IALA: Amy, could you please tell us about your organization? As ALRSA works through three main pillars of Animal Well-being, Law, and Social Justice, can you tell us why you choose these three as the basis of your organization’s work?
Amy: We chose these pillars specifically because all of our Founders by profession, are lawyers, but as individuals, are deeply passionate about animal protection as well as human rights. We see the exploitation and oppression of nonhuman animals as an issue of social justice. We recognise the continuing legacy of apartheid, and its impact on both human and nonhuman animals in South Africa and we seek to actualise a just society by challenging the status quo and reforming the legal system. There are many challenges to the actualisation of legal rights for nonhuman animals in South Africa. In our view, animal rights, protection, and law require an intersectional approach to justice. One cannot simply focus on the protection of nonhuman animals while disregarding human issues. Since our board has significant experience in the areas of human rights and animal law as well as various legal realms (including constitutional, administrative, and environmental law), it was critical to us that this formed (and continues to form) the basis of all of our work.
IALA: What animal law issues does your organization address in South Africa and in general? What are the most challenging difficulties you have ever faced during your animal protection work?
Amy: At an organisational level, we utilise three core focus areas (i) Legislative & Policy Reform; (ii) Litigation and Legal Services; and (iii) Education & Research to advance our goal. We do not focus on particular species of animals and so our work is for all animals in the country. It, therefore, encompasses everyone from wild animals, to aquatic species, and to farmed animals. Similarly, we work across animal uses and abuses whether it is for animals used in scientific research, or animals used for entertainment. Therefore, as a small organisation, one of the greatest challenges that we face is determining exactly where to direct our energy and efforts at a given time when there are so many pressing animal law issues in South Africa.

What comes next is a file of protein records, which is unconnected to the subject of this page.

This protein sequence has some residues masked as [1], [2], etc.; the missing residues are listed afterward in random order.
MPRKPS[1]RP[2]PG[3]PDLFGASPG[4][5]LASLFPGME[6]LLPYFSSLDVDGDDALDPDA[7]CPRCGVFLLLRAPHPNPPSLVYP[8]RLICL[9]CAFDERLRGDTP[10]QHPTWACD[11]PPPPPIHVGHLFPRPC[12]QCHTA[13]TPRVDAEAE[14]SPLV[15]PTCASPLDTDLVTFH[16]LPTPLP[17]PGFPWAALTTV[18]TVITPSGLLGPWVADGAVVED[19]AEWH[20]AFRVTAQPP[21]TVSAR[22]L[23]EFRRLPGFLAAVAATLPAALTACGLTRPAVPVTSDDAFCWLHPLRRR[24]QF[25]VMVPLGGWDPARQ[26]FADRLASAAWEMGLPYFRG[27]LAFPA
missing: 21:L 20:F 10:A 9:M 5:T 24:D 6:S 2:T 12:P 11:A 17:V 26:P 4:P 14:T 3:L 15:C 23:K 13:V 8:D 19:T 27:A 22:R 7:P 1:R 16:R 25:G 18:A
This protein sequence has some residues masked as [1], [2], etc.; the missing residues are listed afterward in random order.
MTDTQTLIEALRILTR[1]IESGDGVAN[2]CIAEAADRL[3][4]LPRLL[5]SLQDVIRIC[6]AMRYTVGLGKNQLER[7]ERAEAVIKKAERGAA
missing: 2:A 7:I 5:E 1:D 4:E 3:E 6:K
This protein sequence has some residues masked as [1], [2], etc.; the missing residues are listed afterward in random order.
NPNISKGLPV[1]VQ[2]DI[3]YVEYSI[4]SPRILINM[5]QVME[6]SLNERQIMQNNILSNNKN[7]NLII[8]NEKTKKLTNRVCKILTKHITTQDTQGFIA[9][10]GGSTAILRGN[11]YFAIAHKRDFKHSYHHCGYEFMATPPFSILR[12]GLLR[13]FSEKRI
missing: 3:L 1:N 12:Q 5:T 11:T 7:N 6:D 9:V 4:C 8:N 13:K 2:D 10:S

Aside from this, we face a number of other challenges - some of these are the same or similar to the challenges faced by other non-profit organisations ranging from capacity, resources, and funding constraints to lack of awareness of issues. Due to the type of work we do, we are opposing powerful industries, a consumptive colonial legacy, a range of entrenched societal beliefs, and even livelihoods. So, our work is naturally met with a lot of hesitancy and even heavy opposition and requires sensitivity, research, and rumination.
It is extremely difficult to obtain legal changes for animals, due to not only the realities within the legal system itself but also in the context of great inequality and human rights considerations. Many people are also unaware that the rights of humans, animals, and the environment are fundamental and undeniably linked, which is a major challenge for us to consistently overcome.
IALA: What is ALRSA’s attitude towards “Big Game Hunting?” What are your goals and how to achieve them？
Amy: We oppose trophy hunting and are working towards a ban. This practice is inconsistent with African belief systems and is a colonial legacy that has no place in our country, nor in a society that respects the intrinsic value of individual animals. In addition, it has massive impacts on the environment (including ecosystems and biodiversity), and negatively affects the reputation of our country, which in turn impinges on our society. We have recently made a submission to the Government on this issue and have over the last few years made various submissions and proposals to the Government and worked with multiple organisations to have trophy hunting banned.
IALA: Since the hit of the pandemic in December 2019, everybody has had to shift to a “new normal” life, remote work, and online education. What challenges has your organization faced since then?
Amy: In terms of the pandemic, we are much luckier than many other organisations that work in this space. As a predominantly legal NGO, much of our work can be done remotely. While we have had some challenges due to the pandemic, we have largely been able to continue with our work online and have even hosted a few online international events and sessions which have in some instances, actually allowed us to reach a wider audience.
IALA: Do you have anything to share about the ALRSA’s plans that it intends to accomplish during 2021-2022?
Amy: We are delighted that we have just hired our first-ever Executive Director, Lara Wallis. Lara has a wealth of knowledge and experience in the human rights, social justice, and environmental sectors, and we have no doubt she will bring tremendous value to our organisation. We are excited to be developing our new strategic plans during this transition. For the next year, we plan to continue with a number of Projects that have been ongoing but one exciting piece of news is that in 2022, together with my co-founder and director, Professor David Bilchitz, we will be teaching the first-ever Animal Law Course in a South African University.